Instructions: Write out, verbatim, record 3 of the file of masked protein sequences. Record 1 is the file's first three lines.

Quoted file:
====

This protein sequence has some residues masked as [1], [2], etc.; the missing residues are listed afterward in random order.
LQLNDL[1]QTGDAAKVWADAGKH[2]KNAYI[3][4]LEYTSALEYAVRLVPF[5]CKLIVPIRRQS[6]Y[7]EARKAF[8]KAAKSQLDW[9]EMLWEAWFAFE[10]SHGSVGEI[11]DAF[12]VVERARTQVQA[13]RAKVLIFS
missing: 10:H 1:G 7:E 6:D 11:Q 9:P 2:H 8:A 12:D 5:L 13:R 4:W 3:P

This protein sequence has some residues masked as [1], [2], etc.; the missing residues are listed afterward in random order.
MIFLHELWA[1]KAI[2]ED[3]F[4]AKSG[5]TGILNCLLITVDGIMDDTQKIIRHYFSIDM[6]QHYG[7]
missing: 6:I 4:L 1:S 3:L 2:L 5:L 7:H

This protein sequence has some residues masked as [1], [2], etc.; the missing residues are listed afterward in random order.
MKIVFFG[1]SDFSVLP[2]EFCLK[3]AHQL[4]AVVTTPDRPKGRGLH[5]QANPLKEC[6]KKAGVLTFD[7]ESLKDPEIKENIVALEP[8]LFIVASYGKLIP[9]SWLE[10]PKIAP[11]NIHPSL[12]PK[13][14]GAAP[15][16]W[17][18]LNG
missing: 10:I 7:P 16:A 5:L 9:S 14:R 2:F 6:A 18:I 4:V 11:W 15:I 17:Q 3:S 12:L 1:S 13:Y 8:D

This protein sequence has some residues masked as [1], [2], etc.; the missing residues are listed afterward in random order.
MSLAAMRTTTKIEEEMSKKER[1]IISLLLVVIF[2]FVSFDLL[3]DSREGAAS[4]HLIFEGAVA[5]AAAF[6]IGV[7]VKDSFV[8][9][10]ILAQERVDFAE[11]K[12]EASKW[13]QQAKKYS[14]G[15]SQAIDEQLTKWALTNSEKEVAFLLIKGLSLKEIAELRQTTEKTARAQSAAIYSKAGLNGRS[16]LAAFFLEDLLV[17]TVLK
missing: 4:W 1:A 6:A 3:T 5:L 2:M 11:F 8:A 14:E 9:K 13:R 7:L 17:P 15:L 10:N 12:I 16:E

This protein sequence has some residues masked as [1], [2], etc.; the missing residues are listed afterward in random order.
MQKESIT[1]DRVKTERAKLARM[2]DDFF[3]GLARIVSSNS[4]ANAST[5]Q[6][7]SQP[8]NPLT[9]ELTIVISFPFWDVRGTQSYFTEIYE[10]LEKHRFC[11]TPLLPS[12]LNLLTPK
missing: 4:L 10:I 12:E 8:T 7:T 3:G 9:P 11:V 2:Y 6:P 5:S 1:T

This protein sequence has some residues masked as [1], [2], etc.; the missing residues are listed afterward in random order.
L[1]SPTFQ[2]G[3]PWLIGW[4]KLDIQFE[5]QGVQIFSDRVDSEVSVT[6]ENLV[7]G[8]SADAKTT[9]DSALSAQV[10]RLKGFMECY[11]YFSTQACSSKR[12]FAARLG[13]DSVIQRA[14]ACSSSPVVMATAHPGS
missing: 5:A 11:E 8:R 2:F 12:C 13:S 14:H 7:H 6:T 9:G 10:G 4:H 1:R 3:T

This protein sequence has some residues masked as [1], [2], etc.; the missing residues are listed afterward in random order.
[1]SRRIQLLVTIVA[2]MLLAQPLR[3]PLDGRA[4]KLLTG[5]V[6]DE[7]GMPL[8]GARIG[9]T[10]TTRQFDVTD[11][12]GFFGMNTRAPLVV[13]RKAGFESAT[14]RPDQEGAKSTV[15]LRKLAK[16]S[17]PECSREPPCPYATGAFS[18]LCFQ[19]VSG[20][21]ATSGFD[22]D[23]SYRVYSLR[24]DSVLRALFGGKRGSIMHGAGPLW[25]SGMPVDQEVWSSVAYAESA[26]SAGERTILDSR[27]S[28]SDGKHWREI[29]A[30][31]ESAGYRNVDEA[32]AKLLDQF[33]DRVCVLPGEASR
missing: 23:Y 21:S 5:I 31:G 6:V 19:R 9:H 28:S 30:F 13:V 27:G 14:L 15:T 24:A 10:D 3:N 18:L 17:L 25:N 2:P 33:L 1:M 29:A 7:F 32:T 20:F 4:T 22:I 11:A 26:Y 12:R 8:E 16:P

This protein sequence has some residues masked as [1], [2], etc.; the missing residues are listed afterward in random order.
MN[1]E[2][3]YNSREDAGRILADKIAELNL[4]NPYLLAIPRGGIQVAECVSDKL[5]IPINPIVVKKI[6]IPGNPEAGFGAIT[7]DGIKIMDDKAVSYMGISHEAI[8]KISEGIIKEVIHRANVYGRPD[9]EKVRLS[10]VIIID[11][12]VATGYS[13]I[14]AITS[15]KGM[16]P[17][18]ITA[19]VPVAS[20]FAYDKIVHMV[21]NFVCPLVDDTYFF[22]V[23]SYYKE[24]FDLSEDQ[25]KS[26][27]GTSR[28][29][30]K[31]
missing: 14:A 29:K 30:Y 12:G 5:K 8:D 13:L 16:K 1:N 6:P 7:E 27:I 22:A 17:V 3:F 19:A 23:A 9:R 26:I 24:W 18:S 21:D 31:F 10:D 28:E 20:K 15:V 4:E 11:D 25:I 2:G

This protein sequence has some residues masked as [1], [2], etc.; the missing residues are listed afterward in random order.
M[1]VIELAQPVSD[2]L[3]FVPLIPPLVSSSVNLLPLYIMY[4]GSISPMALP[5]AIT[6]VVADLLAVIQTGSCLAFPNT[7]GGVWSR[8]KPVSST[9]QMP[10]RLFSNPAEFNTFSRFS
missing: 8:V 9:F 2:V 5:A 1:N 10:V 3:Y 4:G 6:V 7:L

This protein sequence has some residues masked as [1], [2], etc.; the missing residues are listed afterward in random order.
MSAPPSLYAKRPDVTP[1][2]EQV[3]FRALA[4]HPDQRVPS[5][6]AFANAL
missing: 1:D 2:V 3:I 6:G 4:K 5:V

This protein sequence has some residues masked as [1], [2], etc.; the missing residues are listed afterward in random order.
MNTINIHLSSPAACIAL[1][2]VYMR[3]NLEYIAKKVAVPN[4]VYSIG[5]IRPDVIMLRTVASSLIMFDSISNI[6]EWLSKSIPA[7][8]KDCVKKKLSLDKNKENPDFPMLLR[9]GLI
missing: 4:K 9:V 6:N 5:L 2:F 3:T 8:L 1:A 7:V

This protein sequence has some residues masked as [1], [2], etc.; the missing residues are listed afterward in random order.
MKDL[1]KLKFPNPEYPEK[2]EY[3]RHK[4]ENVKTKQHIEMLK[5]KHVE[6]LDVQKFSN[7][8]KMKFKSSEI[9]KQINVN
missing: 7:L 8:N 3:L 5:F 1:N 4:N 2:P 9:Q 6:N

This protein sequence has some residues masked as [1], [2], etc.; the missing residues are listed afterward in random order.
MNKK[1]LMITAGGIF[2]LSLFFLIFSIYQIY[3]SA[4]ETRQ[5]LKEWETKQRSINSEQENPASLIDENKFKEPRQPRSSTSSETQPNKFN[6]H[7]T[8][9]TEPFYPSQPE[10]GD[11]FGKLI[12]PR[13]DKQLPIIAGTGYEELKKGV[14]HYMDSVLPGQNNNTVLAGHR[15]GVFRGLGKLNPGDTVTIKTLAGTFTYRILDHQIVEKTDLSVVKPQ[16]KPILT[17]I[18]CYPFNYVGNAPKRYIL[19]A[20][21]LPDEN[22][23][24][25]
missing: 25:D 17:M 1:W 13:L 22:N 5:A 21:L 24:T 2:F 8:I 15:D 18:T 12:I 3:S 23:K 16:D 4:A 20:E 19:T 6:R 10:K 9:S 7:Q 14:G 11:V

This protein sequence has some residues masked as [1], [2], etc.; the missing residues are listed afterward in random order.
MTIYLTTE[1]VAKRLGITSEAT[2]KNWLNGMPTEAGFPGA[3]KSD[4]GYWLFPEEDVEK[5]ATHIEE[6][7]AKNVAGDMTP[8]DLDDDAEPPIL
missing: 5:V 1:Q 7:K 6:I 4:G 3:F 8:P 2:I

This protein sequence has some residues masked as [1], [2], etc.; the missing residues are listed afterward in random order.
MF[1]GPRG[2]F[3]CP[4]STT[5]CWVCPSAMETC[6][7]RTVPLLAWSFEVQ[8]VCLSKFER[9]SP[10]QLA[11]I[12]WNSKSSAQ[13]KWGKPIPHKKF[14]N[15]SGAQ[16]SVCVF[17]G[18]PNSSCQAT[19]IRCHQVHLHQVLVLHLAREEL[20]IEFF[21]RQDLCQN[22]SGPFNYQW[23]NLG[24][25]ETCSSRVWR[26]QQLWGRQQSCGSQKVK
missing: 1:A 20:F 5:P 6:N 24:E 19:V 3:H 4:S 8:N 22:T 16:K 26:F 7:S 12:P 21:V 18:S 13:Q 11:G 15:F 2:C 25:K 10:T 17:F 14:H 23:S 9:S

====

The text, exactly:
This protein sequence has some residues masked as [1], [2], etc.; the missing residues are listed afterward in random order.
MKIVFFG[1]SDFSVLP[2]EFCLK[3]AHQL[4]AVVTTPDRPKGRGLH[5]QANPLKEC[6]KKAGVLTFD[7]ESLKDPEIKENIVALEP[8]LFIVASYGKLIP[9]SWLE[10]PKIAP[11]NIHPSL[12]PK[13][14]GAAP[15][16]W[17][18]LNG
missing: 10:I 7:P 16:A 5:L 9:S 14:R 2:F 6:A 18:I 4:V 11:W 15:I 17:Q 3:S 12:L 1:S 13:Y 8:D